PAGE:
Hellraiser: Inferno (2000)
Release Date: October 3rd, 2000 MPAA Rating: R
Director: Scott Derrickson Actors: Craig Sheffer, Nicholas Turturro, James Remar, Doug Bradley, Noelle Evans, Lindsay Taylor, Sasha Barrese
n Colorado, cocaine-snorting, money-lifting, prostitute-soliciting Denver police detective Joseph Thorne (Craig Sheffer) has always had a thing for puzzles. When he’s called to the scene of a crime, where a victim, Jay Cho, has been torn to shreds in what appears to be a satanic ritual, Thorne is drawn into one of the most perplexing murders he’s ever had to solve. Among the collected evidence is a child’s severed finger and the familiar puzzle box – an ancient gateway to alternate dimensions, primarily hell. His partner Detective Tony Nenonen (Nicholas Turturro) is always nearby but largely useless. After playing with the brass cube, Joseph is tormented by a pair of horribly disfigured twin women, garbed in shiny black leather with stitched-shut eyes. When he tries to escape, a mutilated torso with chattering teeth and pale flesh stalks him up the staircase.
He awakes the next morning, chocking up the experience to a particularly vivid nightmare. But the hooker he spent the night with, Daphne (Sasha Barrese), winds up dead, her body hung in a shower with another finger placed on a shelf. Following clues to tattoo artist Leon Gaultier (Matt George), Thorne learns of a mysterious character called “The Engineer,” who becomes his number one suspect for the string of murders. Despite warnings of the dangerous nature of the enigmatic killer, Thorne pushes his snitch Bernie (Nicholas Sadler) to contact someone who once interacted with the Engineer. When Joseph is delivered a videotape showing the brutal slaughtering of Bernie, he rushes to his captain, only to determine that the cassette has been erased. Forced to visit department counselor Dr. Paul Gregory (James Remar), Thorne begins to wonder if all of the evidence he’s encountered is mere insanity-spurred delusion, or if the box has unleashed sinister creatures that are dispatching his friends and family.
Mismatched, artsy cinematography, teamed with misplaced slow-motion and noirish music make “Hellraiser: Inferno” tonally less faithful to the franchise than any other entry (it’s also the first to go straight to video, skipping even a brief theatrical run). Walter Werzowa’s score is peppered with rock and jazz and only occasionally creepy, screeching violin tunes, but the flashbacks and death scenes resemble snippets from a psychological thriller. The famous horror movie creation Pinhead (Doug Bradley) rarely makes an appearance, relegated to a supporting role that only inhabits dreams. And his face is only seen once during the entire first half of the film, with limited screentime after that. The film noir narration by Thorne is similarly discordant with the traditional slasher aspects of the franchise, with crime scenes replacing the typical bloodshed.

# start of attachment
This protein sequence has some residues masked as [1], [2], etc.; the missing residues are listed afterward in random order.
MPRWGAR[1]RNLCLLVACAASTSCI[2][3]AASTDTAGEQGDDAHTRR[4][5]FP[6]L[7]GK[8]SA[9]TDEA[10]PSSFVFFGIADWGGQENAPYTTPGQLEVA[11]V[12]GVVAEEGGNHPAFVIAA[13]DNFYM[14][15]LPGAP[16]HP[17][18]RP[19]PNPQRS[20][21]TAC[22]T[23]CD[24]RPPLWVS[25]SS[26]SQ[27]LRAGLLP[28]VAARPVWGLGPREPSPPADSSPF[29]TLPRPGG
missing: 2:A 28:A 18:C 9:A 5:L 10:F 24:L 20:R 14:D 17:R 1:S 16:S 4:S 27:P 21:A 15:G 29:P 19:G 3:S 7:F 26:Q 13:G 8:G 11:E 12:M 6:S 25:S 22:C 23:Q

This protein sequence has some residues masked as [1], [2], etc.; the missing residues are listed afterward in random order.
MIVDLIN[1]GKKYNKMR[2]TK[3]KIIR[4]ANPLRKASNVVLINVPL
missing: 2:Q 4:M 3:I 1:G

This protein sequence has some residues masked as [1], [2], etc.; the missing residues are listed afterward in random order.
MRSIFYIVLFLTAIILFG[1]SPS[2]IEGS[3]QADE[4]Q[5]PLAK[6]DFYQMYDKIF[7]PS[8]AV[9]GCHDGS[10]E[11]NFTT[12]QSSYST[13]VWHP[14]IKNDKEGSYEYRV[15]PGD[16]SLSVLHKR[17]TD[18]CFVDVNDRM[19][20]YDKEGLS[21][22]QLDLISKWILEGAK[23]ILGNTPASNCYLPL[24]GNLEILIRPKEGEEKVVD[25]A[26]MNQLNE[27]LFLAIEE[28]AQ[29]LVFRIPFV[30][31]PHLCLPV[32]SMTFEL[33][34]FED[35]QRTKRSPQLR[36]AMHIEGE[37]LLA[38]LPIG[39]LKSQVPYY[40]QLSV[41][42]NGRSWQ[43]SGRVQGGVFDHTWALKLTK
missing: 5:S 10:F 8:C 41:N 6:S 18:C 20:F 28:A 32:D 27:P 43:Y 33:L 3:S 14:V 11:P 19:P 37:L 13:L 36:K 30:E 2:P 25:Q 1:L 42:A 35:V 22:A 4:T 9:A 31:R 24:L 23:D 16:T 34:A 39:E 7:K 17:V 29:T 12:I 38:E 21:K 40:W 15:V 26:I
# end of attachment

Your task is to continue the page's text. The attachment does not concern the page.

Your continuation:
Returning is the grisly violence and nightmarishly hallucinatory imagery, now accompanied by appalling sound effects that significantly amplify the brutality. Also reappearing is the mediocre acting, led by Turturro, who can’t seem to deliver a single line convincingly. Remar’s appearance is something of a precursor to his stint on “Dexter,” while the sets and atmosphere mix in the unnerving strangeness of the “Silent Hill” video game from the previous year.
For the first time, the moniker “Lament Configuration” is used; and the term “cenobite” makes a conspicuous appearance in Gregory’s research. The use of the box and its demon denizens serves to mentally persecute and ultimately frame Thorne for a number of heinous murders, much like the plot of “Candyman” from 1992, instead of taking center stage as antagonists that collect and terrorize souls. Their mission is no longer to bring hell to earth, but rather to assist in the cerebral deterioration of an individual for the sake of moral revelations. How disappointing to take such petrifying movie monsters and stick them in a nonsensical dream-within-a-dream-within-a-dream premise, which is too philosophically knotty for its own good.
– Mike Massie